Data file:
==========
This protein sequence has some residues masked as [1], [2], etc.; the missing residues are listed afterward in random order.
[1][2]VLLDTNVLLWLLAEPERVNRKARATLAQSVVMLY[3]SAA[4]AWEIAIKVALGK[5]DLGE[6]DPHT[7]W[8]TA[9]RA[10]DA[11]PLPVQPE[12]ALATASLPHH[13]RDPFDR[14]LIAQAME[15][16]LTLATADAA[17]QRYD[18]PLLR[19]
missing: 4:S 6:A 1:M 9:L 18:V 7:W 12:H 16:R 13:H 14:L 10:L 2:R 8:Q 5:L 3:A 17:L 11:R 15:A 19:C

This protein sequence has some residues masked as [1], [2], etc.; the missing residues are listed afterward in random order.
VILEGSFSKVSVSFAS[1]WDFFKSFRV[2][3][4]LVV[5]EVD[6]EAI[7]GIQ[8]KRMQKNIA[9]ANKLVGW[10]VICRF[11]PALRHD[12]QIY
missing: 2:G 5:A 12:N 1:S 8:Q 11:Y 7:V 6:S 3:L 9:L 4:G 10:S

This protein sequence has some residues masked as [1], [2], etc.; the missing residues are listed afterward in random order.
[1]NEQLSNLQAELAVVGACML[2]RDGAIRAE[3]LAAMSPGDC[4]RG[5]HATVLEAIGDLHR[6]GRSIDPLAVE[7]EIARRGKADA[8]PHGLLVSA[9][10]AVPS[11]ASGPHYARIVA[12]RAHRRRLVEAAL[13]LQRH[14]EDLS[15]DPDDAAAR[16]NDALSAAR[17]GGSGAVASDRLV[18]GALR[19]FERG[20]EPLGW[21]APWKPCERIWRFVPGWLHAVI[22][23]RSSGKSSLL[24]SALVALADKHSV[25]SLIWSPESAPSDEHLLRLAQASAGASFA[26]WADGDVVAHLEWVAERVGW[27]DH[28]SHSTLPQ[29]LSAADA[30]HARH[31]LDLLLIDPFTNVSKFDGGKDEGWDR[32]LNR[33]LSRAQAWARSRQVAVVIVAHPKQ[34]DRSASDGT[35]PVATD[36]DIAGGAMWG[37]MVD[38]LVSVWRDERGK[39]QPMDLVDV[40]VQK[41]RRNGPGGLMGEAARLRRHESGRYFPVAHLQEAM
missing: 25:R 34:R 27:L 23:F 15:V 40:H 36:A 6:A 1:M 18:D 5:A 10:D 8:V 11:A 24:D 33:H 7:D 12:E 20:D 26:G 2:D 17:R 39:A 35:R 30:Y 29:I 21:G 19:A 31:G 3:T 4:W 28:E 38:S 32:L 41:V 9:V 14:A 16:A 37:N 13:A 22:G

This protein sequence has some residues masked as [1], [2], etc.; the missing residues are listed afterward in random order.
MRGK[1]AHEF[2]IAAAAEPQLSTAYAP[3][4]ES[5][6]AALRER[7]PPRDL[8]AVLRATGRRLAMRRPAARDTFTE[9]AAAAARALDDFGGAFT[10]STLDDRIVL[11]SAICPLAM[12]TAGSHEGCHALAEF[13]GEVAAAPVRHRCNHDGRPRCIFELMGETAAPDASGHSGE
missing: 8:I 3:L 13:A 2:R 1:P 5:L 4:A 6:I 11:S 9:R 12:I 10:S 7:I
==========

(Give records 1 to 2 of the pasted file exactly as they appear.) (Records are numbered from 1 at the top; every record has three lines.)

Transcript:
This protein sequence has some residues masked as [1], [2], etc.; the missing residues are listed afterward in random order.
[1][2]VLLDTNVLLWLLAEPERVNRKARATLAQSVVMLY[3]SAA[4]AWEIAIKVALGK[5]DLGE[6]DPHT[7]W[8]TA[9]RA[10]DA[11]PLPVQPE[12]ALATASLPHH[13]RDPFDR[14]LIAQAME[15][16]LTLATADAA[17]QRYD[18]PLLR[19]
missing: 4:S 6:A 1:M 9:L 18:V 7:W 12:H 16:R 13:H 14:L 10:L 2:R 8:Q 5:L 3:A 17:L 11:R 15:A 19:C

This protein sequence has some residues masked as [1], [2], etc.; the missing residues are listed afterward in random order.
VILEGSFSKVSVSFAS[1]WDFFKSFRV[2][3][4]LVV[5]EVD[6]EAI[7]GIQ[8]KRMQKNIA[9]ANKLVGW[10]VICRF[11]PALRHD[12]QIY
missing: 2:G 5:A 12:N 1:S 8:Q 11:Y 7:V 6:S 3:L 9:L 4:G 10:S